Definition/Explanation of Terms/Concepts
Toulmin Model – this refers to a practical approach used to analyze the logic of everyday argument. The model was developed by Stephen Toulmin.
Warrant- these refers to general statements that support the claim
Fallacy- fallacy is a deceptive and mistaken belief which is based on unsound argument.
Rebuttal- this refers to counter-statements
Genetic fallacy (Fallacy) – Genetic fallacy refers to a line of reasoning based on someone’s history rather than the current state.
The Claim- this refers to the thesis statement
Appeal to tradition (Fallacy)-this is a fallacy that occurs when one assumes that something is more superior or correct just because it is traditional.
Appeal to ignorance (Fallacy) – this is a fallacy which occurs when one argues that the conclusion is true simply because there is no evidence against it.
Post Hoc Ergo Propter Hoc (Fallacy) –this refers to a fallacy that occurs when it is concluded that an event leads to another simply because the proposed cause takes places before the effect.
Special Pleading (Fallacy) – this is a fallacy that occurs when a person applies rules and standards to others while excepting himself or herself without giving an adequate reason.
TinaFey’s article, “Confessions of a Juggler,” is about the worstand the rudest questions that one can ever ask a woman, and also herlife as a mother and what she passed through as a child. Fey quotesseveral authorities in her article, for instance, when she statesthat science indicates that fertility and movie offers reduce forwomen after the age of 40, she is quoting a competent authority inscience. She also uses appropriate statistics by pointing out thatlarge families in Manhattan is now a status symbol with most of thepeople raising four children. The writer also uses a number ofexamples to build her argument, for example, when she states that sheis not for status symbols, she gives some examples such as going to apublic school and maintaining her original teeth and face parts toprove the point which is thus satisfactory. Fey is however unfair asshe uses the means of ridicule to persuade the readers. The writer’sargument is aimed at a female audience.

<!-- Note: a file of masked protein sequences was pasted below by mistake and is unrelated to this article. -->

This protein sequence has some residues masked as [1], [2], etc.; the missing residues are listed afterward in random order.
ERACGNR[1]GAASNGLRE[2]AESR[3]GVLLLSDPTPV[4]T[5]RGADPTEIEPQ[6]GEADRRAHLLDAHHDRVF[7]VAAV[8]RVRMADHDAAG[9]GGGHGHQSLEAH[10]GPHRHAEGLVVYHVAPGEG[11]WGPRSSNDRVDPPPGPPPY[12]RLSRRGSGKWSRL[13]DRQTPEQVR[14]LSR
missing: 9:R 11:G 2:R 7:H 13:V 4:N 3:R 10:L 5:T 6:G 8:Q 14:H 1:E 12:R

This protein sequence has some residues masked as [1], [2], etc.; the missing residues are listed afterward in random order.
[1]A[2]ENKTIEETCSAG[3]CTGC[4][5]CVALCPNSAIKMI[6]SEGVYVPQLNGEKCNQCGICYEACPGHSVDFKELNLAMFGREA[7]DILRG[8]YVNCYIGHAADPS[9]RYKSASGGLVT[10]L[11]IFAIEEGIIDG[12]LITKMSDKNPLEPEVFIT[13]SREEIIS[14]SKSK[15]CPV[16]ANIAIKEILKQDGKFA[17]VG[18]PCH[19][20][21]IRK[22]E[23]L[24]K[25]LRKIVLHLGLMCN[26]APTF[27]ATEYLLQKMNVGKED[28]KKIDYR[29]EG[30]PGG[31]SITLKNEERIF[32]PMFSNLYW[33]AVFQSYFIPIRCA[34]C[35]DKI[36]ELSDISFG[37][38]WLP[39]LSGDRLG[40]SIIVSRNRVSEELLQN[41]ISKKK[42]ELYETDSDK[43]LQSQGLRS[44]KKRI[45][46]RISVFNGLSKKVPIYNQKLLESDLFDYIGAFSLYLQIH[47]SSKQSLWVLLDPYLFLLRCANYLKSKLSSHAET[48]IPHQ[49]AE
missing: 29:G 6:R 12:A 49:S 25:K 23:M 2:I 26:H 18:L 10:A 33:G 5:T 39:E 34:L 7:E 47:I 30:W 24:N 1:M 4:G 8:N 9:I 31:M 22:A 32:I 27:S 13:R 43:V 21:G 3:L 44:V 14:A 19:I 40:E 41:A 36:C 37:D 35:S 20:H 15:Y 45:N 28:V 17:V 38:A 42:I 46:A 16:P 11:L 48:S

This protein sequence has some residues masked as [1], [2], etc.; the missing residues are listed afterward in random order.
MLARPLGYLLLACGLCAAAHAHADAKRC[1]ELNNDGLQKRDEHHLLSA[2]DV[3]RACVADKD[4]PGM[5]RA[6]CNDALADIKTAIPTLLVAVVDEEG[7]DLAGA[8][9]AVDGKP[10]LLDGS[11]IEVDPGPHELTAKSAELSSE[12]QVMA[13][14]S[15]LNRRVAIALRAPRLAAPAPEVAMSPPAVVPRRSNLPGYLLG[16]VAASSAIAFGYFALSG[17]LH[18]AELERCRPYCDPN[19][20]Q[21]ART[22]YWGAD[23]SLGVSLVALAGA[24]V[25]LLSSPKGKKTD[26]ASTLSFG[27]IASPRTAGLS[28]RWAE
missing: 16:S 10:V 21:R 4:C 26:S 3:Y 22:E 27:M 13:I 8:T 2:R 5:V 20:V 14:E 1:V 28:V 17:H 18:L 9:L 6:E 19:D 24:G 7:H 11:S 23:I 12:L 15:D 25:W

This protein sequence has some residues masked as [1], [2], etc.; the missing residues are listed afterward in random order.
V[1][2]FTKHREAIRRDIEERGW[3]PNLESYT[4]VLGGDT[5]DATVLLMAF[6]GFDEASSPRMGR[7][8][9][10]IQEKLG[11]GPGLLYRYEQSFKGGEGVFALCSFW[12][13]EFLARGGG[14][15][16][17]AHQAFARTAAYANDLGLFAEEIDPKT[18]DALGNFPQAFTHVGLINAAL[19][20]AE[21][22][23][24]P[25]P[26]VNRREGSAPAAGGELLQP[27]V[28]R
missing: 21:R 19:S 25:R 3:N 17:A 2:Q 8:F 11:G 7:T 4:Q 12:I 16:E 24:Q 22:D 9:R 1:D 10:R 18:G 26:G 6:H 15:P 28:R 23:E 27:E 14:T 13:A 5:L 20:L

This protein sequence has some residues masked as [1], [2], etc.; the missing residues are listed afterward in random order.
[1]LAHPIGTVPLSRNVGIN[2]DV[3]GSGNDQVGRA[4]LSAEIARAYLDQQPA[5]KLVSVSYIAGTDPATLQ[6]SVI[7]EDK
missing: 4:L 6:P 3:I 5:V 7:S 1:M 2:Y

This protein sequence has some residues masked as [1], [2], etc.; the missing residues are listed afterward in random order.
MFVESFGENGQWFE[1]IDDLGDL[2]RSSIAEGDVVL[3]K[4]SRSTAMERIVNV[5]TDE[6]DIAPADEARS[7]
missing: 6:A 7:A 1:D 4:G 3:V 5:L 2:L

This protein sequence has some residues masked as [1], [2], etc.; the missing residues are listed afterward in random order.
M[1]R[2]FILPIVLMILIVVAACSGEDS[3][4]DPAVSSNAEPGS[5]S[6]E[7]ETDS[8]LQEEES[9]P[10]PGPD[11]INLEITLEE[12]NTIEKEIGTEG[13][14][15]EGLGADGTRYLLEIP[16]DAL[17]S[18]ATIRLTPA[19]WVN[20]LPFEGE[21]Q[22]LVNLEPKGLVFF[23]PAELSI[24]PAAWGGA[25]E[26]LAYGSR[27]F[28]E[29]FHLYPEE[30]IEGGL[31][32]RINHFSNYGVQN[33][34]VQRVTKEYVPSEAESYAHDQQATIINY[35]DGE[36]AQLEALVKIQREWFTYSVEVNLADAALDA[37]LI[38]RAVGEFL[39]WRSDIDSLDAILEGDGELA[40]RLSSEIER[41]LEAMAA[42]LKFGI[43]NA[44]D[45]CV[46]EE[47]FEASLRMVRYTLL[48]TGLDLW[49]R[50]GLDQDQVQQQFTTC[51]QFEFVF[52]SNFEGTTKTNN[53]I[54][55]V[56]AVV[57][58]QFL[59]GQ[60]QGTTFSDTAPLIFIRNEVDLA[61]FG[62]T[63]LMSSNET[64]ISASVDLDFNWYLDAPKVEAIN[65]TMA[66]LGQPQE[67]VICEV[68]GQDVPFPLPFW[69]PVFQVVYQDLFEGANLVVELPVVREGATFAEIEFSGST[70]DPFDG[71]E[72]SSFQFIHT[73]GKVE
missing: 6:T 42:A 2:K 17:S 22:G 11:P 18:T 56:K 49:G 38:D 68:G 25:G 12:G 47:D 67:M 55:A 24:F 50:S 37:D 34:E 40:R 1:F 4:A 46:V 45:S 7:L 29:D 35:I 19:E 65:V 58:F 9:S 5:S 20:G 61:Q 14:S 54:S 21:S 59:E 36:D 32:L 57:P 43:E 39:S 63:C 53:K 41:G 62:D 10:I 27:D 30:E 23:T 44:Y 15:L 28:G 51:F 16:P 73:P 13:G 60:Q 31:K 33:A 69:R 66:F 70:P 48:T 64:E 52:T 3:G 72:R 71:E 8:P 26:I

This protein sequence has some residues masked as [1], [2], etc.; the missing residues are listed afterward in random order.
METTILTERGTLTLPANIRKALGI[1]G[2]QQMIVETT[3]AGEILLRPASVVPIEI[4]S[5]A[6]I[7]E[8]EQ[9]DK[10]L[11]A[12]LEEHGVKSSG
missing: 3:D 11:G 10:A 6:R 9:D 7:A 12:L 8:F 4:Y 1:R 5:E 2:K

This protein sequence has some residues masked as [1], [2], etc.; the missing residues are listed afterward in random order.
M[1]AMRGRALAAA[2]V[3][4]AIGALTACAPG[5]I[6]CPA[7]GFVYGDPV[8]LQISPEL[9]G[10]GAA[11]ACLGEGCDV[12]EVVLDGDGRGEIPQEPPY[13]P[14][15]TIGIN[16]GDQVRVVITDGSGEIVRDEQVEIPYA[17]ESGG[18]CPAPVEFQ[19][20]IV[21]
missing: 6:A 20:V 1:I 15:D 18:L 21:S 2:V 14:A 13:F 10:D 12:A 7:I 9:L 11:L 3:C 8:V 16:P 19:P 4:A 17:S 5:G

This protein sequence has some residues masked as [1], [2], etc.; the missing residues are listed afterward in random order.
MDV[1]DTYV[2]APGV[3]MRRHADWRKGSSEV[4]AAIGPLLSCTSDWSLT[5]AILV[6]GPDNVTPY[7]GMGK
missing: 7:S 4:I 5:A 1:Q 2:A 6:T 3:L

Thearticle, “Cash for Grades?” written by Mary Ellen Flannery isabout paying kids for good grades in privately funded programs. Theclaim in the article is that a rising number of students are beingpaid for good cash or test scores and SAT exams. This quote is theclaim since it appears in the title and the author also supports itin the text (Szczyrbak, 71). One point of data used in the article bythe author is that in Houston, there is a three-month-old, privatelyfunded $1.5 million program to reward students. This evidence can beconsidered data since it is the factual information of an existingprogram. One warrant used in the article is that children are nowtold to go to school and get paid for good grades just like a job inthe real world. This is a warrant because it supports and convincesthe reader to accept his claim (Szczyrbak, 71). An example ofqualifier used by the author is “More than 10,000 Dallas studentshave earned up to $400,” this is a qualifier since it ascertainsthe readers of the author’s position. Lastly, the rebuttal providedby the author is that monetary rewards do not work and that anyextrinsic reward undermines motivation.
JamesE. McWilliams makes a very good argument when he argues that buyingfood from nearby farmers will not save the planet. Even though Iidentified a weak point such as Locavore argument that purchasingfood produced locally assists farmers and strengthens the community,McWilliams convinces the reader that doing so will punish farmers inother parts of the world. I can help strengthen this argument bygiving more examples on why buying food from other countries is thebest, for instance, I can state that food from another country ishealthier than the local ones.
Szczyrbak,Magdalena. The Realisation of Concession in the Discourse of Judges:A Genre
Perspective.Wydawnictwo UJ, 2013. Print